Real world computer vision systems typically have some intrinsic value in their underlying business use. Serving the the right image in a search result ad might be worth $0.001 and counting nuclear particles in material images might be worth $10,000. In general we want to build systems which produce sufficiently accurate results within the budget. Although human interaction can improve accuracy in many algorithms, it also costs money. Most computer vision research has focused on purely automated algorithms, arguing that human labor is much too expensive to include in operational algorithms. This is equivalent to finding solutions for the $0.00 value case. We should explicitly investigate joint algorithms using computers and human labor, and report accuracy as a Cost vs Accuracy curve as additional human labor is inserted. We investigate some representative computer vision tasks, e.g. Object Detection, Image Matching, and X. We introduce several general strategies for combining existing vision algorithms with human labor, e.g. PruneFalsePositives, Y, Z. These strategies provide for increased accuracy in those cases when the task has positive value. Learn more.
Whether you need help gathering data, labeling machine learning training examples, running experiments, or transcribing audio, we turn today to crowdsourcing platforms such as Amazon Mechanical Turk (www.mturk.com). However, these platforms are notoriously bad at ensuring work quality, producing fair wages for workers, and making it easy to author effective tasks. It's not hard to imagine that we could do better.
This research will be a complete design, implementation, launch, and evaluation of a new crowdsourcing platform. What would it take to create an effective marketplace? One where workers have more power in the employment relationship, or could take additional responsibility for the result quality? How might we design such a market? Could we launch it and become the new standard? This research in human-computer interaction will involve a combination of design thinking, web development, and experimental design.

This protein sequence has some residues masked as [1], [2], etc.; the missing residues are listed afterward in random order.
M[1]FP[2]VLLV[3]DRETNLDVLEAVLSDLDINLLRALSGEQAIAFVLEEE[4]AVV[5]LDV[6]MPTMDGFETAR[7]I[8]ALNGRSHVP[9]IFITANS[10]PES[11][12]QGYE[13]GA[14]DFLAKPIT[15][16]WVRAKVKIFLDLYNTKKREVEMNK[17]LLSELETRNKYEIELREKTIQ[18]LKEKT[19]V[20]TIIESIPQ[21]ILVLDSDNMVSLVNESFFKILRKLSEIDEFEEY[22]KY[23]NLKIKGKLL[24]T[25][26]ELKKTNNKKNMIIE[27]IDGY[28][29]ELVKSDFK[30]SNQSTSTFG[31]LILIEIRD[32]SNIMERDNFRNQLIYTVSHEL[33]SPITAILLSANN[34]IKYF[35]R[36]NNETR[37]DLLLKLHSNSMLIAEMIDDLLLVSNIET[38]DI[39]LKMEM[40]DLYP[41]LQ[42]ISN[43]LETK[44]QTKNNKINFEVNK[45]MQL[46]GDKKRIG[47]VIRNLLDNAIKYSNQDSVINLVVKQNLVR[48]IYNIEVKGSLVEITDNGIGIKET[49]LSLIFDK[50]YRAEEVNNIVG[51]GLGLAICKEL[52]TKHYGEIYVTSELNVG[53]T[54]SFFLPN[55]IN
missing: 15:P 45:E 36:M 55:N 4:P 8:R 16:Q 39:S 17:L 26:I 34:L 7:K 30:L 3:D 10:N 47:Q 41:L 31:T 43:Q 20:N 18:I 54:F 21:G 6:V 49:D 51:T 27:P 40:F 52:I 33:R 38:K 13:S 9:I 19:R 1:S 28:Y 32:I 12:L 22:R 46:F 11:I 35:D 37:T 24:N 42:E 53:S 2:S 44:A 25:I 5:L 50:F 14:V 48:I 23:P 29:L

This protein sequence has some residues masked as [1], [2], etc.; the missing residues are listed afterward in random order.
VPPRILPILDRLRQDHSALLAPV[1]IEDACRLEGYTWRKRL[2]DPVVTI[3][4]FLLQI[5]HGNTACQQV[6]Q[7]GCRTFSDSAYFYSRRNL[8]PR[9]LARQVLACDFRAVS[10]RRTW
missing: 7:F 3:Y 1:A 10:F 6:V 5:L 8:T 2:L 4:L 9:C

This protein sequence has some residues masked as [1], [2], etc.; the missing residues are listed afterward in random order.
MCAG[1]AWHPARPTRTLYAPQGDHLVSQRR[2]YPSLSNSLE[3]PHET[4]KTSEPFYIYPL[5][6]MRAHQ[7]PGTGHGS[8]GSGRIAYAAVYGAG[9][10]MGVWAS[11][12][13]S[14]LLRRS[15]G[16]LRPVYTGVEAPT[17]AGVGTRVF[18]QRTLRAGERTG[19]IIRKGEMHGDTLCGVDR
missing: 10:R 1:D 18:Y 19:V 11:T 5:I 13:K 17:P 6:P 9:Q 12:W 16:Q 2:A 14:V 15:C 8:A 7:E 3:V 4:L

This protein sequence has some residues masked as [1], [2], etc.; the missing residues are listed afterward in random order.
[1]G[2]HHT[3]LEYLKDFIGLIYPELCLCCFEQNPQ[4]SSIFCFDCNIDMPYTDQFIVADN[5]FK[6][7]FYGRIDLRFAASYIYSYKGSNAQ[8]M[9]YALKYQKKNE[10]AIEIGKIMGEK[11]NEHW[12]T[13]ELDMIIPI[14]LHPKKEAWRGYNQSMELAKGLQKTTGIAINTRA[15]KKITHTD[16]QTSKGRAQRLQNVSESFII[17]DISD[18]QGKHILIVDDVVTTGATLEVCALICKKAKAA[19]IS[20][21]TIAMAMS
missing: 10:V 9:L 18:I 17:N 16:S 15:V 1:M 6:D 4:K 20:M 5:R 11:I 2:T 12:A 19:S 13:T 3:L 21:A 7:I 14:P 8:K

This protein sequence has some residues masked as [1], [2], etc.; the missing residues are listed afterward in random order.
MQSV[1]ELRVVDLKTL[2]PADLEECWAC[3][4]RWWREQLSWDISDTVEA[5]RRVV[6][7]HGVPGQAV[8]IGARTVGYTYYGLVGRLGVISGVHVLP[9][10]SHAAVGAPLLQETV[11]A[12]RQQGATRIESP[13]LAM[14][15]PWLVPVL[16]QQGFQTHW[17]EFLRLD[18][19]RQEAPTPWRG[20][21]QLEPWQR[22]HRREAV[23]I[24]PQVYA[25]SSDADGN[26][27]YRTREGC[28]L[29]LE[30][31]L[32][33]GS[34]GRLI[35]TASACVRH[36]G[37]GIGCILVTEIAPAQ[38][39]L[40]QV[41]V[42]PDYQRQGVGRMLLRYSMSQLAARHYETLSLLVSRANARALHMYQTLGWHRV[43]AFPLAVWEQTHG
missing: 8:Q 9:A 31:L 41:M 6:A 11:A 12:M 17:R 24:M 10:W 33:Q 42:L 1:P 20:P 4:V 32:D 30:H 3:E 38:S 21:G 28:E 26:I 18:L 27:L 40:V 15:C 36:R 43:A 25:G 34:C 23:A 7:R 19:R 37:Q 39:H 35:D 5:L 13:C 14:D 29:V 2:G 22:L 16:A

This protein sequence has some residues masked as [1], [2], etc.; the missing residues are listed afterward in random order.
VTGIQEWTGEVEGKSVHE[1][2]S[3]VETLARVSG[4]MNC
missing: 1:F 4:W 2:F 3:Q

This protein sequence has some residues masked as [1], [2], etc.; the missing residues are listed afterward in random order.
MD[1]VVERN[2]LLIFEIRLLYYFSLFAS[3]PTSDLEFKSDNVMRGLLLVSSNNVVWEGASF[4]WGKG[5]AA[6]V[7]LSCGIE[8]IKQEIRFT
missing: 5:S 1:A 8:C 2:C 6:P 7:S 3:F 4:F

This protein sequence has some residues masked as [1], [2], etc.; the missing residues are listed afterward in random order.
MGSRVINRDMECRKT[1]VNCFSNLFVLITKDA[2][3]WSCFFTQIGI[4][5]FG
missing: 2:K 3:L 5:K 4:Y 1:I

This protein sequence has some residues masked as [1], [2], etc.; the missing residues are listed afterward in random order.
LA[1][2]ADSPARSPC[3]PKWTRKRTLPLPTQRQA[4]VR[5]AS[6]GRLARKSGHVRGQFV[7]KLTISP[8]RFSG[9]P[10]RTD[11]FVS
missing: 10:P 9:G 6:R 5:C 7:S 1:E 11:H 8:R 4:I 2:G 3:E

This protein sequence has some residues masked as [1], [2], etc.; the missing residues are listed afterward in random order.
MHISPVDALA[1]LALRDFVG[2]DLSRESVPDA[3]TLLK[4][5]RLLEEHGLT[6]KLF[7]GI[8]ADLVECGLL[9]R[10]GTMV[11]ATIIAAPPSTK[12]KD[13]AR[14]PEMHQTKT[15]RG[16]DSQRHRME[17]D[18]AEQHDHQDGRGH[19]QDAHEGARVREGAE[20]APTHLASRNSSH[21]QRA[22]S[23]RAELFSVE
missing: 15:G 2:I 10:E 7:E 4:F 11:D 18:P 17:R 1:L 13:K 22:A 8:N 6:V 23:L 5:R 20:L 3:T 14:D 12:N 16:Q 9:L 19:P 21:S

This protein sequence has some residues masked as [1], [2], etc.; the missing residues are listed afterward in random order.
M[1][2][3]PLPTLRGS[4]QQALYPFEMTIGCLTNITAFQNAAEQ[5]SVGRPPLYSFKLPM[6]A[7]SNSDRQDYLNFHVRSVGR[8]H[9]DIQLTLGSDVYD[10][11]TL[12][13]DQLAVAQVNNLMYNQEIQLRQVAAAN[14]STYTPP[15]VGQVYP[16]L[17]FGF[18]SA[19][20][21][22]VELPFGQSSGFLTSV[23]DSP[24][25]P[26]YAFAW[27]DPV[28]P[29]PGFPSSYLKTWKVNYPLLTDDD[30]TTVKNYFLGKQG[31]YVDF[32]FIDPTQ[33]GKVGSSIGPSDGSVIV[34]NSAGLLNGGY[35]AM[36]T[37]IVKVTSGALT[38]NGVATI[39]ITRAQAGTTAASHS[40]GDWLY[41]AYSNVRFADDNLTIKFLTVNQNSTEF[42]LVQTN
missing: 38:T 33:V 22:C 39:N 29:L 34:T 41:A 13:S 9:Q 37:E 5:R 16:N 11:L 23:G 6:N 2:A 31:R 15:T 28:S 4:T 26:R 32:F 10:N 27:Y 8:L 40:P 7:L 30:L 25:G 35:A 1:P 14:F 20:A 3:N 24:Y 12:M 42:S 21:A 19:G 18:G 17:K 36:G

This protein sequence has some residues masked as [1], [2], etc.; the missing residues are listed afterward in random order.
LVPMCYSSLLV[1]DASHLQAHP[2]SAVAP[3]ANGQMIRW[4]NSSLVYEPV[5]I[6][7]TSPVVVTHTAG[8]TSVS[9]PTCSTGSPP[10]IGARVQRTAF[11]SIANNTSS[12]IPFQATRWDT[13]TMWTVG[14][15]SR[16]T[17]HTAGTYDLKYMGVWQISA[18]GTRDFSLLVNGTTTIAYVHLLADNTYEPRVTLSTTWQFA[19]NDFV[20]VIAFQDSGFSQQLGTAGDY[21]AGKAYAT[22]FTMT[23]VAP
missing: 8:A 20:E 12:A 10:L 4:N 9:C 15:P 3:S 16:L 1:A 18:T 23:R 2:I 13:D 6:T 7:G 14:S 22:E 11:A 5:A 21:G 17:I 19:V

At a 1906 county fair, the statistician Francis Galton watched as eight hundred people competed to guess the weight of an ox. He famously observed that the median of the guesses, 1207 pounds, was within 1% of the true weight. Since then, this "wisdom of the crowd" effect has been documented in a variety of domains, ranging from trivia questions to combinatorial optimization. Yet, perhaps surprisingly, we have little understanding of why, or even when, the phenomenon holds.
In this project, we will leverage the wisdom of the crowd (you!) to systematically investigate the wisdom of crowds. We will develop a large, online experiment, in which each team creates a module to study the wisdom of the crowd in a specific domain. Ideally, each team will collectively have some experience in web development and statistical analysis. At the end of the project, we aim to submit our results to a top computer science conference, such as ICWSM, EC, or WWW.
CrowdFlow: Integrating Machine Learning with Mechanical Turk for Speed-Cost-Quality Flexibility. Alex Quinn, et. al. U. Maryland TR 2010. [pdf]
Crowdsourcing Annotations for Visual Object Detection. Hao Su, et. al. AAAI HCOMP 2012. [pdf]
The HPU. James Davis, et. al. IEEE CVPR 2010. [pdf]
Soylent: A Word Processor with a Crowd Inside. Michael S. Bernstein, et. al. ACM UIST 2010. [pdf]
Distributed Human Computation. Serge Belongie, et. al. [link]